Cover: Commonwealth, from Harvard University PressCover: Commonwealth in PAPERBACK

Commonwealth

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Product Details

PAPERBACK

$30.00 • £24.95 • €27.00

ISBN 9780674060289

Publication Date: 04/15/2011

Academic Trade

448 pages

6-1/8 x 9-1/4 inches

Belknap Press

World

  • Preface: The Becoming-Prince of the Multitude
  • Part 1. Republic (and the Multitude of the Poor)
    • 1.1 Republic of Property
    • 1.2 Productive Bodies
    • 1.3 The Multitude of the Poor
    • De Corpore 1: Biopolitics as Event
  • Part 2. Modernity (and the Landscapes of Altermodernity)
    • 2.1 Antimodernity as Resistance
    • 2.2 Ambivalences of Modernity
    • 2.3 Altermodernity
    • De Homine 1: Biopolitical Reason
  • Part 3. Capital (and the Struggles over Common Wealth)
    • 3.1 Metamorphoses of the Composition of Capital
    • 3.2 Class Struggle from Crisis to Exodus
    • 3.3 Kairos of the Multitude
    • De Singularitate 1: Of Love Possessed
  • Intermezzo: A Force to Combat Evil
  • Part 4. Empire Returns
    • 4.1 Brief History of a Failed Coup d’État
    • 4.2 After U.S. Hegemony
    • 4.3 Genealogy of Rebellion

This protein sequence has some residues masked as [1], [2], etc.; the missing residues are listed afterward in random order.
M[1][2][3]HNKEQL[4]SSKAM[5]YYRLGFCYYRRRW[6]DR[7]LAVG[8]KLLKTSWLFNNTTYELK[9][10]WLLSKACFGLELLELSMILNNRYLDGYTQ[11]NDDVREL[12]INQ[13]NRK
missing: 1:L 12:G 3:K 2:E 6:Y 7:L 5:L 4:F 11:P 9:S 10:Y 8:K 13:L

• De Corpore 2: Metropolis
  • Part 5. Beyond Capital?
    • 5.1 Terms of the Economic Transition
    • 5.2 What Remains of Capitalism
    • 5.3 Pre-shocks along the Fault Lines
    • De Homine 2: Cross the Threshold!
  • Part 6. Revolution
    • 6.1 Revolutionary Parallelism
    • 6.2 Insurrectional Intersections
    • 6.3 Governing the Revolution
    • De Singularitate 2: Instituting Happiness
  • Notes
  • Acknowledgments
  • Index

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Jacket: Awakening: How Gays and Lesbians Brought Marriage Equality to America, by Nathaniel Frank, from Harvard University Press

Celebrating Pride Month

To celebrate Pride Month, we are highlighting excerpts from books that explore the lives and experiences of the LGBT+ community. Nathaniel Frank’s Awakening: How Gays and Lesbians Brought Marriage Equality to America tells the dramatic story of the struggle for same-sex couples to legally marry, something that is now taken for granted. Below, he describes the beginnings of the gay rights movement. For homophiles of the 1950s, identifying as gay was almost always a risky and radical act